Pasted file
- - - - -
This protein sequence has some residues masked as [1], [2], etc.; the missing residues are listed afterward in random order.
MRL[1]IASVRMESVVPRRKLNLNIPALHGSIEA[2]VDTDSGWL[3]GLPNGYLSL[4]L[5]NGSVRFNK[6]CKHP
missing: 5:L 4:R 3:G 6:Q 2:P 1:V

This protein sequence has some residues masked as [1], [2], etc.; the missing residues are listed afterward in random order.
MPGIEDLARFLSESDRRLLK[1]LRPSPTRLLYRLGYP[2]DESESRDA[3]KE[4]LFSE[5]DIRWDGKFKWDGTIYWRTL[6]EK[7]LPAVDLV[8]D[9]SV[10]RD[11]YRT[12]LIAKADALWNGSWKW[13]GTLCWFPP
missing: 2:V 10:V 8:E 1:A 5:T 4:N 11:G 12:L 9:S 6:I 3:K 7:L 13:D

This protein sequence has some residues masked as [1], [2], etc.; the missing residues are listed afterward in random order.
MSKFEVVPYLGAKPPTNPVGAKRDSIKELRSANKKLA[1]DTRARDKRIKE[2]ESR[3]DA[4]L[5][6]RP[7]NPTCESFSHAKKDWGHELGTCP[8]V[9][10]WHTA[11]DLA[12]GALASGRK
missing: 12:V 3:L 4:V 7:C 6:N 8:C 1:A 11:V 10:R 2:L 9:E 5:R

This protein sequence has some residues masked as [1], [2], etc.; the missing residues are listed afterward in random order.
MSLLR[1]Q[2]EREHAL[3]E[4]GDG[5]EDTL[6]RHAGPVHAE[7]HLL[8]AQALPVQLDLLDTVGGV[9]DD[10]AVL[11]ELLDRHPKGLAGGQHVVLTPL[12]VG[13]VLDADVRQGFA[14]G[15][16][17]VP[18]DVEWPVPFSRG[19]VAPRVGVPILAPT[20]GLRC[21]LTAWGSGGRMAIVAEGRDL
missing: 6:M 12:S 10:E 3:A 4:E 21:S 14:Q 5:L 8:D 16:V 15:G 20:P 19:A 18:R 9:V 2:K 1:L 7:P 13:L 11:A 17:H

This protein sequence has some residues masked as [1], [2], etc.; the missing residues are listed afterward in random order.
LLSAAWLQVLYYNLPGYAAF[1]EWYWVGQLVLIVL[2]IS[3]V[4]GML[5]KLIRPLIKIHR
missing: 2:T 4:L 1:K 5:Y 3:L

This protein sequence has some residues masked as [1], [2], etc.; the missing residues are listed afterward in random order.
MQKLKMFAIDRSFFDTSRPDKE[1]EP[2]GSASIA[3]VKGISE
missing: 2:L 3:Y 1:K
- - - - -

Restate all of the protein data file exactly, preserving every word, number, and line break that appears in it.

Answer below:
This protein sequence has some residues masked as [1], [2], etc.; the missing residues are listed afterward in random order.
MRL[1]IASVRMESVVPRRKLNLNIPALHGSIEA[2]VDTDSGWL[3]GLPNGYLSL[4]L[5]NGSVRFNK[6]CKHP
missing: 5:L 4:R 3:G 6:Q 2:P 1:V

This protein sequence has some residues masked as [1], [2], etc.; the missing residues are listed afterward in random order.
MPGIEDLARFLSESDRRLLK[1]LRPSPTRLLYRLGYP[2]DESESRDA[3]KE[4]LFSE[5]DIRWDGKFKWDGTIYWRTL[6]EK[7]LPAVDLV[8]D[9]SV[10]RD[11]YRT[12]LIAKADALWNGSWKW[13]GTLCWFPP
missing: 2:V 10:V 8:E 1:A 5:T 4:N 11:G 12:L 9:S 6:I 3:K 7:L 13:D

This protein sequence has some residues masked as [1], [2], etc.; the missing residues are listed afterward in random order.
MSKFEVVPYLGAKPPTNPVGAKRDSIKELRSANKKLA[1]DTRARDKRIKE[2]ESR[3]DA[4]L[5][6]RP[7]NPTCESFSHAKKDWGHELGTCP[8]V[9][10]WHTA[11]DLA[12]GALASGRK
missing: 12:V 3:L 4:V 7:C 6:N 8:C 1:A 11:V 10:R 2:L 9:E 5:R

This protein sequence has some residues masked as [1], [2], etc.; the missing residues are listed afterward in random order.
MSLLR[1]Q[2]EREHAL[3]E[4]GDG[5]EDTL[6]RHAGPVHAE[7]HLL[8]AQALPVQLDLLDTVGGV[9]DD[10]AVL[11]ELLDRHPKGLAGGQHVVLTPL[12]VG[13]VLDADVRQGFA[14]G[15][16][17]VP[18]DVEWPVPFSRG[19]VAPRVGVPILAPT[20]GLRC[21]LTAWGSGGRMAIVAEGRDL
missing: 6:M 12:S 10:E 3:A 4:E 21:S 14:Q 5:L 8:D 16:V 15:G 20:P 19:A 18:R 9:V 2:K 1:L 7:P 13:L 11:A 17:H

This protein sequence has some residues masked as [1], [2], etc.; the missing residues are listed afterward in random order.
LLSAAWLQVLYYNLPGYAAF[1]EWYWVGQLVLIVL[2]IS[3]V[4]GML[5]KLIRPLIKIHR
missing: 2:T 4:L 1:K 5:Y 3:L

This protein sequence has some residues masked as [1], [2], etc.; the missing residues are listed afterward in random order.
MQKLKMFAIDRSFFDTSRPDKE[1]EP[2]GSASIA[3]VKGISE
missing: 2:L 3:Y 1:K